When Americans think of prime canoe country, they think Boundary Waters. And they’re right. But why stop at the border? Crossing into Ontario, starting with Quetico, opens an unlimited wealth of canoe country. This is what the Boundary Waters are justly famous for, only less crowded, less regulated, and with more options. This is not hype. Stop in at any Ministry of Natural Resources office in Ontario and start browsing the racks of canoe route descriptions: dozens upon dozens of canoe routes laid out for the taking. Quiet lakes, forested portage trails, river systems, all of it full of loon talk, great fishing, moose, idyllic campsites, and boreal wilderness. Don’t want to take on the challenge of conjuring a trip from scratch? Start with a Quetico outing under the auspices and direction of the Provincial Park Service. There are 3,000 miles of canoe trails in the Quetico park alone. But do yourself a favor and don’t stop with that. Try the White Otter Wilderness, the English River country, or strike farther north to 1,600 miles of canoe trails in Woodland Caribou Provincial Park. Get lost for a week, or a month, and then follow the chain of trip inspirations from there.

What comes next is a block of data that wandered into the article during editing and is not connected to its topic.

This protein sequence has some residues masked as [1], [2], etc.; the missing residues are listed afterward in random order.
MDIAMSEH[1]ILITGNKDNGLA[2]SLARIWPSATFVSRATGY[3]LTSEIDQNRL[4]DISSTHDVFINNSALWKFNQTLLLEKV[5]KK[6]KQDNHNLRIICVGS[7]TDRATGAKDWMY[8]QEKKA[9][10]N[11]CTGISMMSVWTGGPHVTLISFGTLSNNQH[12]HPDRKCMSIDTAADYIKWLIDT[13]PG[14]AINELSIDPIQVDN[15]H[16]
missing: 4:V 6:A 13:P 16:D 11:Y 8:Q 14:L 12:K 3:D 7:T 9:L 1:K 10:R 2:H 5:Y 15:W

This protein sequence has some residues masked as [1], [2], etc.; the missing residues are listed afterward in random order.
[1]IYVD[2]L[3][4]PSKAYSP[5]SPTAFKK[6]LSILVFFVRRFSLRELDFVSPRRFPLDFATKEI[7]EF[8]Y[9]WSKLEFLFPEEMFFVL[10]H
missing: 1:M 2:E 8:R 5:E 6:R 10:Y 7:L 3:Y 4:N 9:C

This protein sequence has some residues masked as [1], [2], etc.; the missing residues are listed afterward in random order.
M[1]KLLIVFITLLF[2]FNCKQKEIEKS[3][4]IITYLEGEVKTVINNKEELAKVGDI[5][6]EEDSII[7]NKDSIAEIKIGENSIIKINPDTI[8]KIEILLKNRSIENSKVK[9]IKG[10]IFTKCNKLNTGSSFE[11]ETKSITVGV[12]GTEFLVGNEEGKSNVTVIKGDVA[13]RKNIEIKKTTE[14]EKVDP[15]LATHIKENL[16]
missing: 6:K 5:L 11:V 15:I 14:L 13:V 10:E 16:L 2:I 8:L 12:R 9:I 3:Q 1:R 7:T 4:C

Beta: Create your itinerary, from a few days to a month. Varied water—lakes, rivers, whitewater, portages, the whole package. Prime time to visit Quetico canoe country is June to Sept.
This story first appeared in Canoe & Kayak Magazine.